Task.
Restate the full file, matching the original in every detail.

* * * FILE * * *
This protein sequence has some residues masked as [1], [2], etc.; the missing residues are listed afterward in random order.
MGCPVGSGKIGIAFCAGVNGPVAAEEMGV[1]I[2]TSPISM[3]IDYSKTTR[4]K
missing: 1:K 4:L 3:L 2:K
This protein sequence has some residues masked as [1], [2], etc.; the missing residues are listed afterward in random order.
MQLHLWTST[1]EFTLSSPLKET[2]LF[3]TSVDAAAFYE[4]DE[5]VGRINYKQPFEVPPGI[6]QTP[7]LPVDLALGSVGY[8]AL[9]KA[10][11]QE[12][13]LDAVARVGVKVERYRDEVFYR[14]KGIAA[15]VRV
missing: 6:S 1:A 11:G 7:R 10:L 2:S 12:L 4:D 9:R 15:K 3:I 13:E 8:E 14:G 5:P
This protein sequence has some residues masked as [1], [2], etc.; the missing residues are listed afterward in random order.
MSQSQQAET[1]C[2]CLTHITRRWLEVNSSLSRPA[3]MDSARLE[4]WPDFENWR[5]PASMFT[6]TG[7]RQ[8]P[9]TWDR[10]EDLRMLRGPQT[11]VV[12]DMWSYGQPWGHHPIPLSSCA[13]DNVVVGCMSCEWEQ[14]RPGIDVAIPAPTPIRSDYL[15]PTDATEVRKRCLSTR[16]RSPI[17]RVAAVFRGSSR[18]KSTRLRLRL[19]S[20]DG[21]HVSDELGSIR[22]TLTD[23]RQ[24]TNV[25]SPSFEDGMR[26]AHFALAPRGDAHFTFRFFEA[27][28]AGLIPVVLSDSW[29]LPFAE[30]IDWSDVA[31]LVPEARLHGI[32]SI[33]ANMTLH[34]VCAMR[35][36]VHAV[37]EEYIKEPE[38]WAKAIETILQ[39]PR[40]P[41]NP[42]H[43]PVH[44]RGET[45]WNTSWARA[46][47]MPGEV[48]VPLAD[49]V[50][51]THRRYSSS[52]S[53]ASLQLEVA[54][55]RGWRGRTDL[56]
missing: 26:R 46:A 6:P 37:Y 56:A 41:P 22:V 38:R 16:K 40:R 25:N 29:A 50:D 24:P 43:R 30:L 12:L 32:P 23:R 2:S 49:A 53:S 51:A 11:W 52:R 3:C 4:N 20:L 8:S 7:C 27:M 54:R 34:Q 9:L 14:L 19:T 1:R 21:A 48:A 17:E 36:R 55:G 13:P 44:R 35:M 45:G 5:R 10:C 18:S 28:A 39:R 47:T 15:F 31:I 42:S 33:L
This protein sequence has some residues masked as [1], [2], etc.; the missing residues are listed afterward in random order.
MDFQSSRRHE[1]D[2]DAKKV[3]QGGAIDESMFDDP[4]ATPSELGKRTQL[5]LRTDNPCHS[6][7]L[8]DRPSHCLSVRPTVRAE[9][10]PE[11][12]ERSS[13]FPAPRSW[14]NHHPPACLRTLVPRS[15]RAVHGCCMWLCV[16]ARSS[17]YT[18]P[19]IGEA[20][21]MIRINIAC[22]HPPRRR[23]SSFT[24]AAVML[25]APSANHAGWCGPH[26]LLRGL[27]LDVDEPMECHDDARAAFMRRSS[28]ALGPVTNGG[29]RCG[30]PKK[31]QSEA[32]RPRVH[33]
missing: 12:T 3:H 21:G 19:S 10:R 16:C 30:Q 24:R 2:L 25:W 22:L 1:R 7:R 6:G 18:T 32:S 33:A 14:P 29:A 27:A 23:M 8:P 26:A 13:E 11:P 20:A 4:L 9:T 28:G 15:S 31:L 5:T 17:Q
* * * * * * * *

This protein sequence has some residues masked as [1], [2], etc.; the missing residues are listed afterward in random order.
MGCPVGSGKIGIAFCAGVNGPVAAEEMGV[1]I[2]TSPISM[3]IDYSKTTR[4]K
missing: 1:K 4:L 3:L 2:K
This protein sequence has some residues masked as [1], [2], etc.; the missing residues are listed afterward in random order.
MQLHLWTST[1]EFTLSSPLKET[2]LF[3]TSVDAAAFYE[4]DE[5]VGRINYKQPFEVPPGI[6]QTP[7]LPVDLALGSVGY[8]AL[9]KA[10][11]QE[12][13]LDAVARVGVKVERYRDEVFYR[14]KGIAA[15]VRV
missing: 6:S 1:A 11:G 7:R 10:L 2:S 12:L 4:D 9:R 15:K 3:I 13:E 8:E 14:G 5:P
This protein sequence has some residues masked as [1], [2], etc.; the missing residues are listed afterward in random order.
MSQSQQAET[1]C[2]CLTHITRRWLEVNSSLSRPA[3]MDSARLE[4]WPDFENWR[5]PASMFT[6]TG[7]RQ[8]P[9]TWDR[10]EDLRMLRGPQT[11]VV[12]DMWSYGQPWGHHPIPLSSCA[13]DNVVVGCMSCEWEQ[14]RPGIDVAIPAPTPIRSDYL[15]PTDATEVRKRCLSTR[16]RSPI[17]RVAAVFRGSSR[18]KSTRLRLRL[19]S[20]DG[21]HVSDELGSIR[22]TLTD[23]RQ[24]TNV[25]SPSFEDGMR[26]AHFALAPRGDAHFTFRFFEA[27][28]AGLIPVVLSDSW[29]LPFAE[30]IDWSDVA[31]LVPEARLHGI[32]SI[33]ANMTLH[34]VCAMR[35][36]VHAV[37]EEYIKEPE[38]WAKAIETILQ[39]PR[40]P[41]NP[42]H[43]PVH[44]RGET[45]WNTSWARA[46][47]MPGEV[48]VPLAD[49]V[50][51]THRRYSSS[52]S[53]ASLQLEVA[54][55]RGWRGRTDL[56]
missing: 26:R 46:A 6:P 37:Y 56:A 41:P 22:V 38:R 16:K 40:R 25:N 29:A 50:D 24:P 43:R 30:L 12:L 32:P 23:R 2:S 49:A 53:S 51:A 11:W 52:R 3:C 4:N 20:L 8:S 7:C 27:M 54:R 34:Q 9:L 14:L 19:T 1:R 21:A 48:A 17:E 36:R 55:G 13:P 44:R 35:M 45:G 5:R 10:C 18:S 28:A 39:R 47:T 15:F 31:I 42:S 33:L
This protein sequence has some residues masked as [1], [2], etc.; the missing residues are listed afterward in random order.
MDFQSSRRHE[1]D[2]DAKKV[3]QGGAIDESMFDDP[4]ATPSELGKRTQL[5]LRTDNPCHS[6][7]L[8]DRPSHCLSVRPTVRAE[9][10]PE[11][12]ERSS[13]FPAPRSW[14]NHHPPACLRTLVPRS[15]RAVHGCCMWLCV[16]ARSS[17]YT[18]P[19]IGEA[20][21]MIRINIAC[22]HPPRRR[23]SSFT[24]AAVML[25]APSANHAGWCGPH[26]LLRGL[27]LDVDEPMECHDDARAAFMRRSS[28]ALGPVTNGG[29]RCG[30]PKK[31]QSEA[32]RPRVH[33]
missing: 12:T 3:H 21:G 19:S 10:R 16:C 30:Q 24:R 2:L 25:W 22:L 1:R 7:R 6:G 18:T 32:S 33:A 14:P 29:A 27:A 23:M 8:P 26:A 13:E 11:P 20:A 4:L 9:T 28:G 15:S 31:L 5:T 17:Q